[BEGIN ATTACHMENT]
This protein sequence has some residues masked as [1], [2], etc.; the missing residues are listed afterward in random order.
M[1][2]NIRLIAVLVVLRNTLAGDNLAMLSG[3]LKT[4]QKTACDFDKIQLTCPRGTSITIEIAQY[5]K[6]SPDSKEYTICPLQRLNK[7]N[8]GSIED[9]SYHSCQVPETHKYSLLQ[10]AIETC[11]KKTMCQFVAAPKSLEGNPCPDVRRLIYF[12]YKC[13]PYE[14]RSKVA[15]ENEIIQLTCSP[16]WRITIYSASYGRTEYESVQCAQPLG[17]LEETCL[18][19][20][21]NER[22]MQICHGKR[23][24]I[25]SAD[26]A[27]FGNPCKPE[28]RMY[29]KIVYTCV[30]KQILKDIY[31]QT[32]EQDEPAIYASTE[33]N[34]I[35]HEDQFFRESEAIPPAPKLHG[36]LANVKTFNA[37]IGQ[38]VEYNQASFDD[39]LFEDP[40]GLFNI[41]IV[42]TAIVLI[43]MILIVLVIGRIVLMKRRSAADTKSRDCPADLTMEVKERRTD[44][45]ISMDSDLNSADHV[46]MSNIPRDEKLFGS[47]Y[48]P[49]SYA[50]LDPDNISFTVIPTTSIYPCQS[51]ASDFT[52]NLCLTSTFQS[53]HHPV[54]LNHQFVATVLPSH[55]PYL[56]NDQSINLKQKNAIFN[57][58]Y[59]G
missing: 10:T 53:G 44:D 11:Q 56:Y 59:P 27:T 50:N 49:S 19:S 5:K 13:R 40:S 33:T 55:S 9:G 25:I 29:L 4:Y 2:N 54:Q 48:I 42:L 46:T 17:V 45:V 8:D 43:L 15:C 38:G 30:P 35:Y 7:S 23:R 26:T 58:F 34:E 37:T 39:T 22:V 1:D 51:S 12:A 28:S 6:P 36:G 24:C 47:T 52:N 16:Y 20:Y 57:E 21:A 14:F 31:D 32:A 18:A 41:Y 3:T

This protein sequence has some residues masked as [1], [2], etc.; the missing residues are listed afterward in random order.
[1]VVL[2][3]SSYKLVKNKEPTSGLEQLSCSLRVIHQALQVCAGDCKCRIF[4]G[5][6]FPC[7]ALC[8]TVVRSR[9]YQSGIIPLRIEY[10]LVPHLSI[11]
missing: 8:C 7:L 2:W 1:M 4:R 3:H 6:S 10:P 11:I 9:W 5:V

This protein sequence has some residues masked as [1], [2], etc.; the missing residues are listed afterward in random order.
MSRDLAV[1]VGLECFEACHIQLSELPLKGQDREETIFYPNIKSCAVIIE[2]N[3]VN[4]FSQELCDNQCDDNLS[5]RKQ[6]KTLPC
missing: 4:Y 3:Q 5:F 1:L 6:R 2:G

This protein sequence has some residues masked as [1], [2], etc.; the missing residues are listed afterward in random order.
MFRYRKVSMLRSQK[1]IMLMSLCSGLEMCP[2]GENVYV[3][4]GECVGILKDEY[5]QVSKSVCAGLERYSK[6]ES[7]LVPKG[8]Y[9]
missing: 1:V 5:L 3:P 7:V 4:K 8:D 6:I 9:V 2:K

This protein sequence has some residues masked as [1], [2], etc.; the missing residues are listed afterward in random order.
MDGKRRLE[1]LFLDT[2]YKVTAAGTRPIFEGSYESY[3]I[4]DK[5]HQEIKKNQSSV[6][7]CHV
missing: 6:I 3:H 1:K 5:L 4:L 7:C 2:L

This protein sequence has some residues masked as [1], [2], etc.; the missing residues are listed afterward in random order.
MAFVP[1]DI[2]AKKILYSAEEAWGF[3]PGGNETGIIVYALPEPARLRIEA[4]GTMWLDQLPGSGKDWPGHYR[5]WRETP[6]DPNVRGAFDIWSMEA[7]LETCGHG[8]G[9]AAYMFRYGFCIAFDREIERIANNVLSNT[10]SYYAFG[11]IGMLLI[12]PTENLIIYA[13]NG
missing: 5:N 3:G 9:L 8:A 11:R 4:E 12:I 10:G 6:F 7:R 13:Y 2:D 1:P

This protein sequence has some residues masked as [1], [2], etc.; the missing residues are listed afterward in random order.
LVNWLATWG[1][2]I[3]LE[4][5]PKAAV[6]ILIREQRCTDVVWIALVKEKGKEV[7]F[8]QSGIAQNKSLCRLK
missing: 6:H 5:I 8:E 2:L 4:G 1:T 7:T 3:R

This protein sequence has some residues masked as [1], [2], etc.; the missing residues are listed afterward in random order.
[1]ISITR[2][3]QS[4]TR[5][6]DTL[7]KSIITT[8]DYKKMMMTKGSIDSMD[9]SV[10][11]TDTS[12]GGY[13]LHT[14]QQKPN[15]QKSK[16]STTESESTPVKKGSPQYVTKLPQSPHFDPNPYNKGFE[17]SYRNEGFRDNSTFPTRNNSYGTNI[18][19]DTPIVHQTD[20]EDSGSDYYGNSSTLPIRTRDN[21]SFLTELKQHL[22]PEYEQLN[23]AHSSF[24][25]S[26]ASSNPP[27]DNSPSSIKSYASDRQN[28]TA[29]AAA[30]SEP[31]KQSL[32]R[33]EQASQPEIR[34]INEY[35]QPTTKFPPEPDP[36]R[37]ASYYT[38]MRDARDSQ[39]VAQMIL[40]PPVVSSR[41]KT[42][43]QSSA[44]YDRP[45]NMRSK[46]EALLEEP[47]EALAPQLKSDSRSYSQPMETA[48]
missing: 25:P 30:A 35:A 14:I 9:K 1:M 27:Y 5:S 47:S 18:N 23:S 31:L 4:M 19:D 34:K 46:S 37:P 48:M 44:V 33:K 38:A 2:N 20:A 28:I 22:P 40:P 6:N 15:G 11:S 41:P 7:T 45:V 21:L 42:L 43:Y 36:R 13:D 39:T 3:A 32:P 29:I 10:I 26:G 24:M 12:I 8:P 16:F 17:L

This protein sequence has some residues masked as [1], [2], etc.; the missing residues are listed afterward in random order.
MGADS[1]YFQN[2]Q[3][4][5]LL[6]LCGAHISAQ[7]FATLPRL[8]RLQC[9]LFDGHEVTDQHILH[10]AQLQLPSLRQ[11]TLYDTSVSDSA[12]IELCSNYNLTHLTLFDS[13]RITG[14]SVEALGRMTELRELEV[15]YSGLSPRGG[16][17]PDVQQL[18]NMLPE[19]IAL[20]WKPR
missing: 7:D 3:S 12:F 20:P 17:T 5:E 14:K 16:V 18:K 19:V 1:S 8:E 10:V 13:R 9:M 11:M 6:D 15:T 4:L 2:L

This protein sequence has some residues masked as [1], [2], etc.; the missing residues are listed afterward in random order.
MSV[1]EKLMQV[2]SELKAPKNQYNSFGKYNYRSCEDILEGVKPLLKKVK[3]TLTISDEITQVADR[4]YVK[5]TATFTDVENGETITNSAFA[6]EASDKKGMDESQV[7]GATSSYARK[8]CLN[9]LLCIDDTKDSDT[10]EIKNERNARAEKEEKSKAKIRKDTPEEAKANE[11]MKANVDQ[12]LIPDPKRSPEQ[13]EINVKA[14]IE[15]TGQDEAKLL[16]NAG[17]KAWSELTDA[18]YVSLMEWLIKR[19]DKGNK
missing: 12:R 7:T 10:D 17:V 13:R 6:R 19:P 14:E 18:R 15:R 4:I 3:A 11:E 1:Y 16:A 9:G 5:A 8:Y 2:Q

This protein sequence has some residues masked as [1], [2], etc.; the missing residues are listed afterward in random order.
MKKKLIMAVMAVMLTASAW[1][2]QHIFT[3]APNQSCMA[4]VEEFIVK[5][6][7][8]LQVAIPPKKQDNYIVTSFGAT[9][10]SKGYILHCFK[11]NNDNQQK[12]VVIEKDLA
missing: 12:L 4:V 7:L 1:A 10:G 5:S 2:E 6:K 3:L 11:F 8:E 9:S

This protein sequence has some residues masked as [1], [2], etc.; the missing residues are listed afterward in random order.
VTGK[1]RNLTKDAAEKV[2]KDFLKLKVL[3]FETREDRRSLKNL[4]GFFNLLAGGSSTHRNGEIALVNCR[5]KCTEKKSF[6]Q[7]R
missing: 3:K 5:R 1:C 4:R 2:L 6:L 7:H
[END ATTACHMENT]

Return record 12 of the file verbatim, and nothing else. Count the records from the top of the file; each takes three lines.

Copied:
This protein sequence has some residues masked as [1], [2], etc.; the missing residues are listed afterward in random order.
VTGK[1]RNLTKDAAEKV[2]KDFLKLKVL[3]FETREDRRSLKNL[4]GFFNLLAGGSSTHRNGEIALVNCR[5]KCTEKKSF[6]Q[7]R
missing: 3:K 5:R 1:C 4:R 2:L 6:L 7:H